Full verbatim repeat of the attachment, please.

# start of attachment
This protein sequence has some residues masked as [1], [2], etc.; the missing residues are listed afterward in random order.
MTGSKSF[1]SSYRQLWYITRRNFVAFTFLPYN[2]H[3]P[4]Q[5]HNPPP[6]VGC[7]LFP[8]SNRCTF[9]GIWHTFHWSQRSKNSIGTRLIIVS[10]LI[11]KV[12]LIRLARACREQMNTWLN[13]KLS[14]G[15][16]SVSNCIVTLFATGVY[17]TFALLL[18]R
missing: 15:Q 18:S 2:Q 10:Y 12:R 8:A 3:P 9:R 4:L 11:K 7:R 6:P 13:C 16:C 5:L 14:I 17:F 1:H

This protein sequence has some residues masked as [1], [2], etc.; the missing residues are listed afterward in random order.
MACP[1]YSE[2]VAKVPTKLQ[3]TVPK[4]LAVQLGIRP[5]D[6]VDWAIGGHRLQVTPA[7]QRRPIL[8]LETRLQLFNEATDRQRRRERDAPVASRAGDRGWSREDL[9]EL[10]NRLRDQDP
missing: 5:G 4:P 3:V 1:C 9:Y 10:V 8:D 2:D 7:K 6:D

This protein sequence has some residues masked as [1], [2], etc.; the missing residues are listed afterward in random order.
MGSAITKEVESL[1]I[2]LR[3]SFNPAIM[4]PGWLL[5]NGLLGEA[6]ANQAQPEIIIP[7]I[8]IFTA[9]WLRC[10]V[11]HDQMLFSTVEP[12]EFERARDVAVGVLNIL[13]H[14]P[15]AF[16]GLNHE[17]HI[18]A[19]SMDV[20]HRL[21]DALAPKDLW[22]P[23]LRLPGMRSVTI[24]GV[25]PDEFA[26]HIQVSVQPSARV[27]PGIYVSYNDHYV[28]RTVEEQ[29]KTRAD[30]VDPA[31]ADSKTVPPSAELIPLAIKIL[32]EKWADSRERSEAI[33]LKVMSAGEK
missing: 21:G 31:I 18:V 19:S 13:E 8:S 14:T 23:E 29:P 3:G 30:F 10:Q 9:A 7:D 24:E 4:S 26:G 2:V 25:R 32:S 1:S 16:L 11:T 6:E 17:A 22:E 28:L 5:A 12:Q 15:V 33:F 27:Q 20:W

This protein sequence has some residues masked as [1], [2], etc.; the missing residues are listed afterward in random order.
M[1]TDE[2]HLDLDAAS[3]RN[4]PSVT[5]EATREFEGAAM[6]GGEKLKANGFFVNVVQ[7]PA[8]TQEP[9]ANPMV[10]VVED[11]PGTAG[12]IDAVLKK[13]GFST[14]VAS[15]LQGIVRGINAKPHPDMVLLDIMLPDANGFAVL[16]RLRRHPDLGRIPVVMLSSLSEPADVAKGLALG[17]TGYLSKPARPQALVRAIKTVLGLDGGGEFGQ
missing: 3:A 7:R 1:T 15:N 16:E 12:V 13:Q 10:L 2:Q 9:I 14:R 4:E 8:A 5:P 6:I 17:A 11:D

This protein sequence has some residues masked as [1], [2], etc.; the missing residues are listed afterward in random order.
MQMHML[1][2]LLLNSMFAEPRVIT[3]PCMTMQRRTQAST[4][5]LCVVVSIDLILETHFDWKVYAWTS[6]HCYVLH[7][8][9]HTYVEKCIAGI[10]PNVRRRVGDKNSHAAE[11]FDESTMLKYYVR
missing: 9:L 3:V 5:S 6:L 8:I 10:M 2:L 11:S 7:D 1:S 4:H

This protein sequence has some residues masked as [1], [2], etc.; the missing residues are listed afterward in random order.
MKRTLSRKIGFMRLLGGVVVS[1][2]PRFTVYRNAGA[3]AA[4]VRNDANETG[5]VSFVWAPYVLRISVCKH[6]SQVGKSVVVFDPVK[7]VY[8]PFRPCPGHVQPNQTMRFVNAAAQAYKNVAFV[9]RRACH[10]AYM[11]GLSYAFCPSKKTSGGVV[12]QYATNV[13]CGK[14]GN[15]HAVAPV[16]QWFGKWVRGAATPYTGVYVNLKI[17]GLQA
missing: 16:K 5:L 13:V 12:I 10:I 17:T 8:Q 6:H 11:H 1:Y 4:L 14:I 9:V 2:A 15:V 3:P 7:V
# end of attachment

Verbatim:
This protein sequence has some residues masked as [1], [2], etc.; the missing residues are listed afterward in random order.
MTGSKSF[1]SSYRQLWYITRRNFVAFTFLPYN[2]H[3]P[4]Q[5]HNPPP[6]VGC[7]LFP[8]SNRCTF[9]GIWHTFHWSQRSKNSIGTRLIIVS[10]LI[11]KV[12]LIRLARACREQMNTWLN[13]KLS[14]G[15][16]SVSNCIVTLFATGVY[17]TFALLL[18]R
missing: 15:Q 18:S 2:Q 10:Y 12:R 8:A 3:P 9:R 4:L 11:K 7:R 6:P 13:C 16:C 5:L 14:I 17:F 1:H

This protein sequence has some residues masked as [1], [2], etc.; the missing residues are listed afterward in random order.
MACP[1]YSE[2]VAKVPTKLQ[3]TVPK[4]LAVQLGIRP[5]D[6]VDWAIGGHRLQVTPA[7]QRRPIL[8]LETRLQLFNEATDRQRRRERDAPVASRAGDRGWSREDL[9]EL[10]NRLRDQDP
missing: 5:G 4:P 3:V 1:C 9:Y 10:V 8:D 2:D 7:K 6:D

This protein sequence has some residues masked as [1], [2], etc.; the missing residues are listed afterward in random order.
MGSAITKEVESL[1]I[2]LR[3]SFNPAIM[4]PGWLL[5]NGLLGEA[6]ANQAQPEIIIP[7]I[8]IFTA[9]WLRC[10]V[11]HDQMLFSTVEP[12]EFERARDVAVGVLNIL[13]H[14]P[15]AF[16]GLNHE[17]HI[18]A[19]SMDV[20]HRL[21]DALAPKDLW[22]P[23]LRLPGMRSVTI[24]GV[25]PDEFA[26]HIQVSVQPSARV[27]PGIYVSYNDHYV[28]RTVEEQ[29]KTRAD[30]VDPA[31]ADSKTVPPSAELIPLAIKIL[32]EKWADSRERSEAI[33]LKVMSAGEK
missing: 21:G 31:I 18:V 19:S 13:E 8:S 14:T 23:E 29:P 3:G 30:F 10:Q 9:A 7:D 24:E 4:S 26:G 2:V 25:R 32:S 1:S 16:L 11:T 6:E 17:A 22:E 28:L 5:A 12:Q 15:V 33:F 27:Q 20:W

This protein sequence has some residues masked as [1], [2], etc.; the missing residues are listed afterward in random order.
M[1]TDE[2]HLDLDAAS[3]RN[4]PSVT[5]EATREFEGAAM[6]GGEKLKANGFFVNVVQ[7]PA[8]TQEP[9]ANPMV[10]VVED[11]PGTAG[12]IDAVLKK[13]GFST[14]VAS[15]LQGIVRGINAKPHPDMVLLDIMLPDANGFAVL[16]RLRRHPDLGRIPVVMLSSLSEPADVAKGLALG[17]TGYLSKPARPQALVRAIKTVLGLDGGGEFGQ
missing: 3:A 7:R 1:T 15:N 16:E 12:V 13:Q 10:L 2:Q 9:I 14:R 4:E 8:A 5:P 6:I 17:A 11:D

This protein sequence has some residues masked as [1], [2], etc.; the missing residues are listed afterward in random order.
MQMHML[1][2]LLLNSMFAEPRVIT[3]PCMTMQRRTQAST[4][5]LCVVVSIDLILETHFDWKVYAWTS[6]HCYVLH[7][8][9]HTYVEKCIAGI[10]PNVRRRVGDKNSHAAE[11]FDESTMLKYYVR
missing: 9:L 3:V 5:S 6:L 8:I 10:M 2:L 11:S 7:D 1:S 4:H

This protein sequence has some residues masked as [1], [2], etc.; the missing residues are listed afterward in random order.
MKRTLSRKIGFMRLLGGVVVS[1][2]PRFTVYRNAGA[3]AA[4]VRNDANETG[5]VSFVWAPYVLRISVCKH[6]SQVGKSVVVFDPVK[7]VY[8]PFRPCPGHVQPNQTMRFVNAAAQAYKNVAFV[9]RRACH[10]AYM[11]GLSYAFCPSKKTSGGVV[12]QYATNV[13]CGK[14]GN[15]HAVAPV[16]QWFGKWVRGAATPYTGVYVNLKI[17]GLQA
missing: 16:K 5:L 13:V 12:I 10:I 17:T 8:Q 6:H 11:H 1:Y 4:L 14:I 9:V 2:A 15:V 3:P 7:V